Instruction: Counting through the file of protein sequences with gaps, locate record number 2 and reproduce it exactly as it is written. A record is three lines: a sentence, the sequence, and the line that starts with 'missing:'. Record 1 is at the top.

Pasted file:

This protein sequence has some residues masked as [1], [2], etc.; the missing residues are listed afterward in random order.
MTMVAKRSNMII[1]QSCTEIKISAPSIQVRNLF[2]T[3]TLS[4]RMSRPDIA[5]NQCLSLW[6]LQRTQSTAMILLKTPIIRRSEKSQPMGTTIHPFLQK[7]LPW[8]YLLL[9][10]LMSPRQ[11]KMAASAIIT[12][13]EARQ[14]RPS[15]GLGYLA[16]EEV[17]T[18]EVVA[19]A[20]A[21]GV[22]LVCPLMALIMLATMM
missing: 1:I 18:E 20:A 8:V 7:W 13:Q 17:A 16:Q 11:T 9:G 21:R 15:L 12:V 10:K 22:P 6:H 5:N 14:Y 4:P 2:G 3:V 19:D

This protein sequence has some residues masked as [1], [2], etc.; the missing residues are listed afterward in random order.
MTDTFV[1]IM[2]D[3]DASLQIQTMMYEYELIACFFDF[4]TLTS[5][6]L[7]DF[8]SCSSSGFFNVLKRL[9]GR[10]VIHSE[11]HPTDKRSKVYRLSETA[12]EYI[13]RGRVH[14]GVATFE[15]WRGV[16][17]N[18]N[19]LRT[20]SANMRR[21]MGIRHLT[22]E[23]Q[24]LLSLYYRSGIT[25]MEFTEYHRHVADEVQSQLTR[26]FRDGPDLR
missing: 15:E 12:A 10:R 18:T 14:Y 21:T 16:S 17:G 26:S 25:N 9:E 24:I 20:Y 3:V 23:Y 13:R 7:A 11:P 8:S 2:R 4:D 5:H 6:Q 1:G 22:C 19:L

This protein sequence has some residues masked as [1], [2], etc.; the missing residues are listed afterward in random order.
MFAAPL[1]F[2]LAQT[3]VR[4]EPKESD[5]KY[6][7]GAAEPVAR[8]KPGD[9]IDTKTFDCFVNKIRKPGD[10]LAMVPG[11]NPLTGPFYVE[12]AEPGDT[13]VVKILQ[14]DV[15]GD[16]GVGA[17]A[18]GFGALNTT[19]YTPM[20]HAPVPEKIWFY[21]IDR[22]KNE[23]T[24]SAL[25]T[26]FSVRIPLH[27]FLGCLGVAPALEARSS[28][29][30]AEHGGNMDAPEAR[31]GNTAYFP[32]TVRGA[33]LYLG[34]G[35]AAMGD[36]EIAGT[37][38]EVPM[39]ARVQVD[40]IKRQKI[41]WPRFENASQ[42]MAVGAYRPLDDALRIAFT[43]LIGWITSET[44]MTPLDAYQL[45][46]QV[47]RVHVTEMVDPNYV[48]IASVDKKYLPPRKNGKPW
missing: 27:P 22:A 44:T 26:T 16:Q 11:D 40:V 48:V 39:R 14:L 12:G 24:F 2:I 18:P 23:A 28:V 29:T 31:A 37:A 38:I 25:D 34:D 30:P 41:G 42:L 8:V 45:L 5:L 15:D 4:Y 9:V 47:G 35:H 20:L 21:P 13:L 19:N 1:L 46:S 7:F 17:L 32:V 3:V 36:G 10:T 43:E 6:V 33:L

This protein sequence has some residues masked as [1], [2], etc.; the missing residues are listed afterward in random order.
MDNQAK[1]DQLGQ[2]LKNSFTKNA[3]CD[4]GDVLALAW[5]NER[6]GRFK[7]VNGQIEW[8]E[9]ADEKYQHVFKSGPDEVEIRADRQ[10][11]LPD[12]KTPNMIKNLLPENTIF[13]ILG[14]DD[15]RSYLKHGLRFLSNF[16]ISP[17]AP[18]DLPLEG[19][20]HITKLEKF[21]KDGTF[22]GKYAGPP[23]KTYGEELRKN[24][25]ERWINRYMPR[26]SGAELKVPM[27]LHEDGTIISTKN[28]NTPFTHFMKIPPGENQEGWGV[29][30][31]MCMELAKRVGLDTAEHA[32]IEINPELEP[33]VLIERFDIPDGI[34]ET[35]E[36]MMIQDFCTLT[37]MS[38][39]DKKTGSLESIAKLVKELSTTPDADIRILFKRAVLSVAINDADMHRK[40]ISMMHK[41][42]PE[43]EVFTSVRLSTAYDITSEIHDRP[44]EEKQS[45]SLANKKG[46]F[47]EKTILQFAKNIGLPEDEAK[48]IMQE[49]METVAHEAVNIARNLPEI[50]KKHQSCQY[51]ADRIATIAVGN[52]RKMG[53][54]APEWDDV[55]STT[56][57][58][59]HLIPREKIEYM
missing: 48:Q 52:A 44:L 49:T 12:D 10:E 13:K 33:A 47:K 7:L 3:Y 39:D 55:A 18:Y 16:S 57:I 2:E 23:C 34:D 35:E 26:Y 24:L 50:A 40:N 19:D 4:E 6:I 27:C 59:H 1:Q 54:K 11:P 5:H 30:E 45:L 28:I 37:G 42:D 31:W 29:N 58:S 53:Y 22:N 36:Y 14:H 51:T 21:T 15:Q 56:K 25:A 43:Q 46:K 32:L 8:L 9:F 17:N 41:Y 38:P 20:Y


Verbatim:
This protein sequence has some residues masked as [1], [2], etc.; the missing residues are listed afterward in random order.
MTDTFV[1]IM[2]D[3]DASLQIQTMMYEYELIACFFDF[4]TLTS[5][6]L[7]DF[8]SCSSSGFFNVLKRL[9]GR[10]VIHSE[11]HPTDKRSKVYRLSETA[12]EYI[13]RGRVH[14]GVATFE[15]WRGV[16][17]N[18]N[19]LRT[20]SANMRR[21]MGIRHLT[22]E[23]Q[24]LLSLYYRSGIT[25]MEFTEYHRHVADEVQSQLTR[26]FRDGPDLR
missing: 15:E 12:A 10:R 18:T 14:Y 21:T 16:S 17:G 26:S 25:N 9:E 24:I 20:Y 3:V 23:Y 13:R 7:A 11:P 8:S 2:R 4:D 5:H 6:Q 1:G 22:C 19:L